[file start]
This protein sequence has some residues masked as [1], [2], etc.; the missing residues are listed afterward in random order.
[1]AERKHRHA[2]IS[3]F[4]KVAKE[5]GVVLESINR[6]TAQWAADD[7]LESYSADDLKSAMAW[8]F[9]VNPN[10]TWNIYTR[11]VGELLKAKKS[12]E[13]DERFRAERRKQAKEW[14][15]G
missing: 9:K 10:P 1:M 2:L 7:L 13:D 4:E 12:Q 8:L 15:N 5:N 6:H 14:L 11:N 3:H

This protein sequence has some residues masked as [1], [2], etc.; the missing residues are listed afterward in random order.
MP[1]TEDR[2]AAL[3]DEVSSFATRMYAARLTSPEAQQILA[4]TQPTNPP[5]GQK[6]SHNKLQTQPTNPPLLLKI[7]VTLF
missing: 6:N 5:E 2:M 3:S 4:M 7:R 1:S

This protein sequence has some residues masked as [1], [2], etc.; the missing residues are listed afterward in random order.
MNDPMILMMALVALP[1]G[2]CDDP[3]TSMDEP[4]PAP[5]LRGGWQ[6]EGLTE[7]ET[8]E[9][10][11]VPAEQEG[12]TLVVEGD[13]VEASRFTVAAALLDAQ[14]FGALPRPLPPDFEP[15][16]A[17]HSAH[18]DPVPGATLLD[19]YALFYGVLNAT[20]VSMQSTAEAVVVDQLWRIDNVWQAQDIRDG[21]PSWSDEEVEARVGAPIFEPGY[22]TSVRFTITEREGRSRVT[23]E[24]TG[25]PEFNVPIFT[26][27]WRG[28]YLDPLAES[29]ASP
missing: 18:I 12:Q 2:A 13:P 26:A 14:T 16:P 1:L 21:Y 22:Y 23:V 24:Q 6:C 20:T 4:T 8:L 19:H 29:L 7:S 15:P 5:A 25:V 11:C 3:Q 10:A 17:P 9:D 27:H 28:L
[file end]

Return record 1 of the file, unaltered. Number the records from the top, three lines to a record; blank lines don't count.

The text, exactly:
This protein sequence has some residues masked as [1], [2], etc.; the missing residues are listed afterward in random order.
[1]AERKHRHA[2]IS[3]F[4]KVAKE[5]GVVLESINR[6]TAQWAADD[7]LESYSADDLKSAMAW[8]F[9]VNPN[10]TWNIYTR[11]VGELLKAKKS[12]E[13]DERFRAERRKQAKEW[14][15]G
missing: 9:K 10:P 1:M 2:L 7:L 13:D 4:E 12:Q 8:L 15:N 5:N 6:H 14:L 11:N 3:H